Banned fast bowler S Sreesanth claimed innocence in a letter to the BCCI's disciplinary Committee and said his confession to the police in the IPL spot-fixing saga was under duress.
"Under the threat of arrest of my close relatives a statement was forcibly taken in the manner directed by the police," said Sreesanth, who was banned for life after being found guilty of spot-fixing in the IPL in an internal inquiry conducted by the Board's Anti-Corruption and Security Unit chief Ravi Sawani.
"There is no confusion recorded by me willingly to the police. The police have mentally and physically harassed me and obtained signed statements. The conclusion arrived at by the Commissioner of Enquiry that I have committed offences ... is based on conjectures, guesses, inferences, and inadmissible police reports" Sreesanth said in the letter which was submitted to the Disciplinary Committee just before the hearing.
"The police have not intercepted any conversation between me and any others in support of the wild and fantastic charges levelled against me which has put me into manifest injustice and prejudice as I had no opportunity to refute them," said the 30-year-old pacer.
Sreesanth said it is too "distressing" for him because there is no concrete evidence against him.
"As regards seeking, accepting, offering or agreeing to accept any bribe there is no trace of evidence pointing out to any such incident at all," the Kerela pacer said.
"As regards the charges I respectfully beg to submit that all of them as has been conceded in the report itself are based on media reports and not any concrete and reliable evidence", he said.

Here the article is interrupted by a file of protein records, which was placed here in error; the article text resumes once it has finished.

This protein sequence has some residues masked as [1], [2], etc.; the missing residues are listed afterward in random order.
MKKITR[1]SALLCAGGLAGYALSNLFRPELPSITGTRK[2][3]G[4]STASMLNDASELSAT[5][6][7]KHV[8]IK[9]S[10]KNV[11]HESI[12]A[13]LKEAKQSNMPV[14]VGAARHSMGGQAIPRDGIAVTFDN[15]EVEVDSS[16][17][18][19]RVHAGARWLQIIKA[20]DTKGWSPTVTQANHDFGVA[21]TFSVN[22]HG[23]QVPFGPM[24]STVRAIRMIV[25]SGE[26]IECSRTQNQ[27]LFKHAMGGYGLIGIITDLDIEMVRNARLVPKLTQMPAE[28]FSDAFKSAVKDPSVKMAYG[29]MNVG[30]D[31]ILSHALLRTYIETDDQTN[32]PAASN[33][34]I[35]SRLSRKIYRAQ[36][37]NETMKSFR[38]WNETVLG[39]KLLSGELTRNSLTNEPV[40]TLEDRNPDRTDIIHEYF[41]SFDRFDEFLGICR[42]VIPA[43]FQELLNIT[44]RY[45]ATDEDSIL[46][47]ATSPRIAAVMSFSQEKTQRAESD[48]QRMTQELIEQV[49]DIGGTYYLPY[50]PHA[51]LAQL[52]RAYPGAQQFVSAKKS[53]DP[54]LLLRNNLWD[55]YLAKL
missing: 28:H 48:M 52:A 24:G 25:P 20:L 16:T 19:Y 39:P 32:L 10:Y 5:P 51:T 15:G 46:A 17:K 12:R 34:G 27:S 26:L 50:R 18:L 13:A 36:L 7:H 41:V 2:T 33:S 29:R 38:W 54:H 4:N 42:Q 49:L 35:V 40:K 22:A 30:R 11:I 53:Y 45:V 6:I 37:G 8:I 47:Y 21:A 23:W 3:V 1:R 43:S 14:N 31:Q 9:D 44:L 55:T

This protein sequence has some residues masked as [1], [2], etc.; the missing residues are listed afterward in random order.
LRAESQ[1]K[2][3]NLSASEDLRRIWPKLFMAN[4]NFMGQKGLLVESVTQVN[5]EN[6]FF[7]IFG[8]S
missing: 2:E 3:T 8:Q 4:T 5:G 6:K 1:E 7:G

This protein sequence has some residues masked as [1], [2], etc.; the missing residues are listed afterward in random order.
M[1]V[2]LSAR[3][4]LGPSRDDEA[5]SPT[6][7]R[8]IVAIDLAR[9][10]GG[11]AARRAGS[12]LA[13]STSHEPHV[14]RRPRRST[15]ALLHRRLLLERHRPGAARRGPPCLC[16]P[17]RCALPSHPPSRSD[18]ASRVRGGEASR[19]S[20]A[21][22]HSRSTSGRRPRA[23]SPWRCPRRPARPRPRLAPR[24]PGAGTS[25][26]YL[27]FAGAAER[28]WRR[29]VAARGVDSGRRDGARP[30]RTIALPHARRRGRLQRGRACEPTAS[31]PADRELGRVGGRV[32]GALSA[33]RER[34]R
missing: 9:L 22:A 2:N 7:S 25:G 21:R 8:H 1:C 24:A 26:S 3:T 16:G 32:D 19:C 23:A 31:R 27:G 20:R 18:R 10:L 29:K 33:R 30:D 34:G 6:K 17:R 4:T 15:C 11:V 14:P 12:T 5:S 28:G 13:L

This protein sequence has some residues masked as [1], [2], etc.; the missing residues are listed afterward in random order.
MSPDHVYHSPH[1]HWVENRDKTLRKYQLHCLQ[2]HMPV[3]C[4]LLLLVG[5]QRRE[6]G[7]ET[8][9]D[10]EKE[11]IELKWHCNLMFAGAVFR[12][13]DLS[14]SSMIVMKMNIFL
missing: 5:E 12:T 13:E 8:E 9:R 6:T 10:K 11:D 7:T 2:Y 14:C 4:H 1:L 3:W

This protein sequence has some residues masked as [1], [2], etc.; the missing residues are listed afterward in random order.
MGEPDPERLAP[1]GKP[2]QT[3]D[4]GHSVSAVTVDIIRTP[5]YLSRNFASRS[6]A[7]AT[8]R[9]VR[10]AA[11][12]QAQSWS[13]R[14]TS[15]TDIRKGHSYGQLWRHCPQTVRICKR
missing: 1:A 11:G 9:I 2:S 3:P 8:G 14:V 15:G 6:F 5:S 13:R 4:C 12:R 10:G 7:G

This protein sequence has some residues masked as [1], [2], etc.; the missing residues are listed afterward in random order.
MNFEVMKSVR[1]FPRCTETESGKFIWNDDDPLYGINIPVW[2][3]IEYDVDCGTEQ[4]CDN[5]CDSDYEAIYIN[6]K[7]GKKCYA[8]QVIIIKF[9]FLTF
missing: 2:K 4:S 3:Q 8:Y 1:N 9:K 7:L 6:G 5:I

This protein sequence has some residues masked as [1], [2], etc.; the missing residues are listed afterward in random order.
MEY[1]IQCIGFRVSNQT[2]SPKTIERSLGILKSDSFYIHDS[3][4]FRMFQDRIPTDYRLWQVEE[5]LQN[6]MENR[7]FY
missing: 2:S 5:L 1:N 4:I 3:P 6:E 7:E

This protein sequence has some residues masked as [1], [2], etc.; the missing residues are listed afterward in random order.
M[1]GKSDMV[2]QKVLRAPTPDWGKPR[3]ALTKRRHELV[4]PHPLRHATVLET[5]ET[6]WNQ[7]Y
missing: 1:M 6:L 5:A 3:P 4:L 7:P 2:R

To cut short a cricket life like that solely on the basis of unreliable media reports, suspicions, generalisations, statement by accused etc will be too distressing to bear for me," Sreesanth said.
There are allegations that Sreesanth had given away 14 runs during an IPL 6 match and he had signaled to the bookies by putting a towel in his trousers and stretching before the over. However, Sreesanth refuted all these allegations, saying it was a normal practice to use a towel or warming up before an over.
"It is not uncommon to use a towel in afternoon matches particularly in a place like Mohali in the month of April-May. Enough photographs are there to show that in many of the earlier matches I played, white colour towel had been used by me," he wrote in his letter.
"What is alleged as warming up against me is not really warming up but a manner of play which I did in other plays also. Conceding of 14 runs, I may respectfully point out that there was no guarantee that the captain will ask me to bowl in a particular over," he said.